executive-using-smartphone

According to law enforcement agencies, certain smartphone apps could encourage people to break the law. The latest example of this is a game called Pokemon Go. Based around the popular card game and television show, it allows people to "find" virtual Pokemon characters by going to specific real-world locations, with the goal being to collect many of these characters.

Driving and Gaming

One issue that police have noted is that people may be tempted to search for these characters while behind the wheel. Not only can this be a distraction that could cause someone to take his or her eyes off of the road -- and which is illegal in many states -- but it could also cause drivers to veer through traffic or make unexpected turns if they think they can find a Pokemon nearby.

Trespassing for Pokemon

Another issue that law enforcement agencies noted that is that some people may trespass on private property to hunt down the Pokemon. This could be as simple as climbing a fence to go on the neighbor's property, or it could include breaking into government buildings, churches, office buildings and the like. Law enforcement has warned against doing anything illegal while playing the game. While the game wouldn't force players to do any of these things, the use of virtual creatures could encourage trespassing by meaning there was something valuable "inside" the building. People who ordinarily would have no reason to go anywhere near it could then be tempted to look for a way in, as a means to enhance their collections.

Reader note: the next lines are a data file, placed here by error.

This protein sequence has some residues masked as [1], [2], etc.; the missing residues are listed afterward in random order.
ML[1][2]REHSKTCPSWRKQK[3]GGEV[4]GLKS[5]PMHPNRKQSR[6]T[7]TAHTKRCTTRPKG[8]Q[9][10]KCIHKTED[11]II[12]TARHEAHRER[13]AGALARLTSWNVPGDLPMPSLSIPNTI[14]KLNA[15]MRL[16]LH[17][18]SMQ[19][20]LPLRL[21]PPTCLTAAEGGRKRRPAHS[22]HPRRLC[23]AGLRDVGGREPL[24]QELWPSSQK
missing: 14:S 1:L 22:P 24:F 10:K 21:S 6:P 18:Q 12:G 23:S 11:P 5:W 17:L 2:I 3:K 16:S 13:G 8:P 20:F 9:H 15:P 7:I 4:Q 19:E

Apps Are Not an Excuse

Apps are not an excuse for breaking the law. Whether you're using Pokemon Go or anything else, you must make sure that everything you do in real life is legal. However, showing that you were just using an app can sometimes demonstrate that there was not any malicious intent, or anything of that nature, and it could factor into your criminal defense strategy.

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